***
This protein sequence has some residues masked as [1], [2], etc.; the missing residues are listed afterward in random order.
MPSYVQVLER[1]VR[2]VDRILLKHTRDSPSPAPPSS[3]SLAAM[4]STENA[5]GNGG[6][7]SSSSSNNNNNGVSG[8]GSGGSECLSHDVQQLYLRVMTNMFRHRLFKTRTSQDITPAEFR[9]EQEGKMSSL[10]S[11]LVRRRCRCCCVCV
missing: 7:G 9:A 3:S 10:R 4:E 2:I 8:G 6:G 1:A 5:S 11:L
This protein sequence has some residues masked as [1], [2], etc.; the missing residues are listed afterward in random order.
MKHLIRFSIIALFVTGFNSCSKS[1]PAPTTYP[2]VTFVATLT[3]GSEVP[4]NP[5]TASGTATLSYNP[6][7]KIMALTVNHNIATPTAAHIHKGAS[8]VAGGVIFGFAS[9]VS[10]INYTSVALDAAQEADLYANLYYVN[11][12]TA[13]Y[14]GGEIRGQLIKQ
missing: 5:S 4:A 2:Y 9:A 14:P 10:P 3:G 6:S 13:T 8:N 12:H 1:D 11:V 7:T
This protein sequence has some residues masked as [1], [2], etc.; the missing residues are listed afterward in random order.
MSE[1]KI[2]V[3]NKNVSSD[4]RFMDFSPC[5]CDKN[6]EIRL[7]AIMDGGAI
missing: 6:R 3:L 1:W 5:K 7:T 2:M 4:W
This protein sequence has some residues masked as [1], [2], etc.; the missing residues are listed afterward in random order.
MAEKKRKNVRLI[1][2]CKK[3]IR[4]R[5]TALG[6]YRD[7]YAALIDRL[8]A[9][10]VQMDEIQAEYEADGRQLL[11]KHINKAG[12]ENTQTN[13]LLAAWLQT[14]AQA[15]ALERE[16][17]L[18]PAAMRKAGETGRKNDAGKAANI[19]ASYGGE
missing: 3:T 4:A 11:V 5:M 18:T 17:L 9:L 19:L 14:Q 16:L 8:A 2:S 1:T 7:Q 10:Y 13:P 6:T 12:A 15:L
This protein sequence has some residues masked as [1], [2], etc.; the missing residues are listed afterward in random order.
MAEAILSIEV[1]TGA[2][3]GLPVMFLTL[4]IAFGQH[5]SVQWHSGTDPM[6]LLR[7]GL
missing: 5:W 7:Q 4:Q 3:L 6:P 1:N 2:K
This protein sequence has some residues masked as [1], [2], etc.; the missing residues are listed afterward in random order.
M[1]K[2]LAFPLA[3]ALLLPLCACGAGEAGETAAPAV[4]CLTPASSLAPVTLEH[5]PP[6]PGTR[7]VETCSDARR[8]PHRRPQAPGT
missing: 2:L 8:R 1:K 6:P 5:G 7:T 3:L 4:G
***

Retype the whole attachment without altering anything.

This protein sequence has some residues masked as [1], [2], etc.; the missing residues are listed afterward in random order.
MPSYVQVLER[1]VR[2]VDRILLKHTRDSPSPAPPSS[3]SLAAM[4]STENA[5]GNGG[6][7]SSSSSNNNNNGVSG[8]GSGGSECLSHDVQQLYLRVMTNMFRHRLFKTRTSQDITPAEFR[9]EQEGKMSSL[10]S[11]LVRRRCRCCCVCV
missing: 7:G 9:A 3:S 10:R 4:E 2:I 8:G 6:G 1:A 5:S 11:L
This protein sequence has some residues masked as [1], [2], etc.; the missing residues are listed afterward in random order.
MKHLIRFSIIALFVTGFNSCSKS[1]PAPTTYP[2]VTFVATLT[3]GSEVP[4]NP[5]TASGTATLSYNP[6][7]KIMALTVNHNIATPTAAHIHKGAS[8]VAGGVIFGFAS[9]VS[10]INYTSVALDAAQEADLYANLYYVN[11][12]TA[13]Y[14]GGEIRGQLIKQ
missing: 5:S 4:A 2:Y 9:A 14:P 10:P 3:G 6:S 13:T 8:N 12:H 1:D 11:V 7:T
This protein sequence has some residues masked as [1], [2], etc.; the missing residues are listed afterward in random order.
MSE[1]KI[2]V[3]NKNVSSD[4]RFMDFSPC[5]CDKN[6]EIRL[7]AIMDGGAI
missing: 6:R 3:L 1:W 5:K 7:T 2:M 4:W
This protein sequence has some residues masked as [1], [2], etc.; the missing residues are listed afterward in random order.
MAEKKRKNVRLI[1][2]CKK[3]IR[4]R[5]TALG[6]YRD[7]YAALIDRL[8]A[9][10]VQMDEIQAEYEADGRQLL[11]KHINKAG[12]ENTQTN[13]LLAAWLQT[14]AQA[15]ALERE[16][17]L[18]PAAMRKAGETGRKNDAGKAANI[19]ASYGGE
missing: 3:T 4:A 11:V 5:M 18:T 17:L 9:L 19:L 14:Q 16:L 8:A 2:S 1:T 7:Q 10:Y 13:P 6:T 12:A 15:L
This protein sequence has some residues masked as [1], [2], etc.; the missing residues are listed afterward in random order.
MAEAILSIEV[1]TGA[2][3]GLPVMFLTL[4]IAFGQH[5]SVQWHSGTDPM[6]LLR[7]GL
missing: 5:W 7:Q 4:Q 3:L 6:P 1:N 2:K
This protein sequence has some residues masked as [1], [2], etc.; the missing residues are listed afterward in random order.
M[1]K[2]LAFPLA[3]ALLLPLCACGAGEAGETAAPAV[4]CLTPASSLAPVTLEH[5]PP[6]PGTR[7]VETCSDARR[8]PHRRPQAPGT
missing: 2:L 8:R 1:K 6:P 5:G 7:T 3:L 4:G